It snuck up on us like a fire ant in your underwear. A little-known, little-followed, late added provision of the new U.S. Tax Cuts and Jobs Act that has the unintended consequence of forcing a foreign company to file detailed information with the IRS about all its non-US subsidiaries. The offending provision states simply: “Section 958(b) is amended—by striking paragraph (4).”

That single deletion will now cause many of a foreign company’s affiliates to be considered “controlled foreign corporations” if the foreign company has a US subsidiary. Follow me for a moment. The change in the law now means that a US subsidiary of a foreign company will be deemed to own all the stock that is owned by the US subsidiary’s foreign parent. This is important because US tax law imposes onerous requirements on a non-US corporation that is owned (or deemed to be owned) by a US corporation. In the jargon of US tax law, a non-US corporation that is over 50% owned by “US shareholders” is considered a “controlled foreign corporation” and must file detailed information returns (forms 5471) with the IRS.

So let’s say that FCo, a non-US company owns all the stock of its US subsidiary USCO, Inc. The change in the law now imposes a fiction—that USCO, Inc. is considered to own all the shares of stock that are held by FCo. If FCo owns corporate subsidiaries outside of the US all of those subsidiaries are considered to be owned by USCO, Inc. And since all those non-US subsidiaries are now considered to be owned by USCO, Inc., all those non-US subsidiaries would be considered controlled foreign corporations and USCO, Inc. would be required to file forms 5471 every year for every non-US subsidiary USCO, Inc. is deemed to own. Unfortunately it gets worse.

If FCo has any United States shareholders that hold over 10% of the stock of FCo, those US shareholders may face a significant tax bill thanks to the new mandatory repatriation tax and those US shareholders will now have a continuing obligation to pay tax every year on certain types of income (subpart F) earned by all FCo’s foreign subsidiaries that are now considered controlled foreign corporations.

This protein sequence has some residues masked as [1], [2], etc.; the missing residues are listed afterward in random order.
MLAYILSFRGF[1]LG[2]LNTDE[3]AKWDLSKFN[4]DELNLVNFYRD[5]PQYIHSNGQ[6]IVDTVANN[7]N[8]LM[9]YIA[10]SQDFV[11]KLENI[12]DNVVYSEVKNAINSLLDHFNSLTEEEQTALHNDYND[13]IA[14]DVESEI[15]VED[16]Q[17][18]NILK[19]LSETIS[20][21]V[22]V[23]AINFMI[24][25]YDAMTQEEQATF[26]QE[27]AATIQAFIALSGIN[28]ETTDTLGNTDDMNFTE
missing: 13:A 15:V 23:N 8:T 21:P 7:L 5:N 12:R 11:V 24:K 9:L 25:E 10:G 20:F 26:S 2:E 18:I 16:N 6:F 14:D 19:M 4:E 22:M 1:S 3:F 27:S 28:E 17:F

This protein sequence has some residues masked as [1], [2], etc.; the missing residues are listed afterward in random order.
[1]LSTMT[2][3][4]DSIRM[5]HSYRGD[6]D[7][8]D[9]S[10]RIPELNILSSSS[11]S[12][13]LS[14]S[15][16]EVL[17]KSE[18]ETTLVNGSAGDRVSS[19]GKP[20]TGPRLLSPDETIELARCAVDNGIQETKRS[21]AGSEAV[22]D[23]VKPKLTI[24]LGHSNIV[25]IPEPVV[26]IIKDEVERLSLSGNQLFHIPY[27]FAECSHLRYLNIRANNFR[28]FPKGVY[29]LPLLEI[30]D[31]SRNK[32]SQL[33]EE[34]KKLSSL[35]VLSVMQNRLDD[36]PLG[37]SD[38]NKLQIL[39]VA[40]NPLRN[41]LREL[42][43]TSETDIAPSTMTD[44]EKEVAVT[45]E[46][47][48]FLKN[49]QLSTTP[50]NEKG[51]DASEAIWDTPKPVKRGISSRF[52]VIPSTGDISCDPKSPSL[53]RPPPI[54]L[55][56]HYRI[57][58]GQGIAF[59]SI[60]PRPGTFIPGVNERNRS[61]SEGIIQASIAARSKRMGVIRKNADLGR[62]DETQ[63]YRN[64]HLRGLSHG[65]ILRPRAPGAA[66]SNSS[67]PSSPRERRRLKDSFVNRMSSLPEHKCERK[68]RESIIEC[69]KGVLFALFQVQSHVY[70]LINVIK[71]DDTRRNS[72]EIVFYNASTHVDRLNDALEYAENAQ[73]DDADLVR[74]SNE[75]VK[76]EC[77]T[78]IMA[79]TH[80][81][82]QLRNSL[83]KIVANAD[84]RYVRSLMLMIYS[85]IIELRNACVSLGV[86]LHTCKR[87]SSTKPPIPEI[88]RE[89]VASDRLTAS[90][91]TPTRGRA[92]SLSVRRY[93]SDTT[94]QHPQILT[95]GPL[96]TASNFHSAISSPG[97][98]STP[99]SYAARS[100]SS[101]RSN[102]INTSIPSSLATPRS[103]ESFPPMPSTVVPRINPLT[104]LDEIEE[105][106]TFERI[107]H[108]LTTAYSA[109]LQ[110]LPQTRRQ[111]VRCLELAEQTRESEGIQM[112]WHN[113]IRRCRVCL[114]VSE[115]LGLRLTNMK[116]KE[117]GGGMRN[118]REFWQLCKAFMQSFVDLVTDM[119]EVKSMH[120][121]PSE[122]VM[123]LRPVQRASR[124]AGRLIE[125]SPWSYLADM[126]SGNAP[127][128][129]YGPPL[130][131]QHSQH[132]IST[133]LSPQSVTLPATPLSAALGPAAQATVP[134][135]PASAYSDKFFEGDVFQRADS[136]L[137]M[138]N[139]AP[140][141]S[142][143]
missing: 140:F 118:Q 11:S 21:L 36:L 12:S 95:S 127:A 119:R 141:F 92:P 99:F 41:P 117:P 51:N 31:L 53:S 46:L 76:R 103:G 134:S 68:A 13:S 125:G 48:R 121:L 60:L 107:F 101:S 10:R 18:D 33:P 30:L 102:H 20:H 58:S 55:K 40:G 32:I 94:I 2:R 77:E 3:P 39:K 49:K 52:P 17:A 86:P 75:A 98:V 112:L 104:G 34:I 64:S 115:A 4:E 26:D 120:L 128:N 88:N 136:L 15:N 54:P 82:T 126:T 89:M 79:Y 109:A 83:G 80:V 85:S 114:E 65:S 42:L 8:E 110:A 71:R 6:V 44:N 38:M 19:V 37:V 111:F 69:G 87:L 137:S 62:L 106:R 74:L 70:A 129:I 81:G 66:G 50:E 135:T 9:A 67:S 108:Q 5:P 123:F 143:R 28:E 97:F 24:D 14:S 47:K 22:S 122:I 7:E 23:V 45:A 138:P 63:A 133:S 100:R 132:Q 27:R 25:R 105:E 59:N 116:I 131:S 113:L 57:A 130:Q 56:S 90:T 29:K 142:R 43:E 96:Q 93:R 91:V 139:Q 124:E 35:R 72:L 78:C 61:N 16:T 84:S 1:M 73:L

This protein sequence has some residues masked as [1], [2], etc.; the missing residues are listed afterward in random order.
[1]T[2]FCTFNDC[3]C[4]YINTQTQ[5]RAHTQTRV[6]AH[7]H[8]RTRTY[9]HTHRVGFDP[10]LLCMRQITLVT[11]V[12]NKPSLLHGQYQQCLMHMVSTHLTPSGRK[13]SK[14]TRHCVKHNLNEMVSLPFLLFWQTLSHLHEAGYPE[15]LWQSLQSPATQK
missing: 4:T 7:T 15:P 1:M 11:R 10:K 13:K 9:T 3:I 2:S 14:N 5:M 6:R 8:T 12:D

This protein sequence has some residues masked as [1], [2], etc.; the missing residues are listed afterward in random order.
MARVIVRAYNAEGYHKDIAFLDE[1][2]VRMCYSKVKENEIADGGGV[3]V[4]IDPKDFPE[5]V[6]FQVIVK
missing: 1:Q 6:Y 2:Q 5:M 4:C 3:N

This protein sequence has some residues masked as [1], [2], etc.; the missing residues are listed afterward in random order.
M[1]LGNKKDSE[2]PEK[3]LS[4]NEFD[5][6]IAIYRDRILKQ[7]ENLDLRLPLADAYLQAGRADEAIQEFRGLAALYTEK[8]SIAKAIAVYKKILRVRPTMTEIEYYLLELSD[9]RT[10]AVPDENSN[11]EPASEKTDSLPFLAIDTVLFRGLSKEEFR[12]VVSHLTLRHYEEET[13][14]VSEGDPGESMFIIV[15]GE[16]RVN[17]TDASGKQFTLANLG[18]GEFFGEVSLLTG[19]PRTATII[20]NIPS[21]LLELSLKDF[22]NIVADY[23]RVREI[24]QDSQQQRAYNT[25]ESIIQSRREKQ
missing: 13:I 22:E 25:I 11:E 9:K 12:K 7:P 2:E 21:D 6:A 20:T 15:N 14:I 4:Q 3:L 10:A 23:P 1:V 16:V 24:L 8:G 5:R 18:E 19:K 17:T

Listen to what I am saying…this is a big deal! Thanks to the one sentence change in the new tax law, foreign companies may now be required to spend significant money to conduct the “earnings and profits” studies and compile other information that is necessary to file the form 5471 for their “new” controlled foreign corporation subsidiaries.

One last thing. Since the law is retroactive to January 1, 2017, there is not much you can do now to avoid this result. Whatever the corporate structure of FCo and its foreign and US subsidiaries in 2017 that structure is now frozen in time and your 2017 US tax return is required to reflect that structure with application of the new law and its glorious consequences.

The really sad thing here is that Congress didn’t intend this result. The legislative history of the statute indicates the change in the law is intended to combat a specific type of abuse—a “de-controlling transaction.” But the law change now affects every non-US company with a US subsidiary, not just those guilty of performing “de-controlling” transfers of shares. Tax professionals are already calling this change the “Permanent Employment for Tax Professionals Act.” Thank you U.S. Congress.

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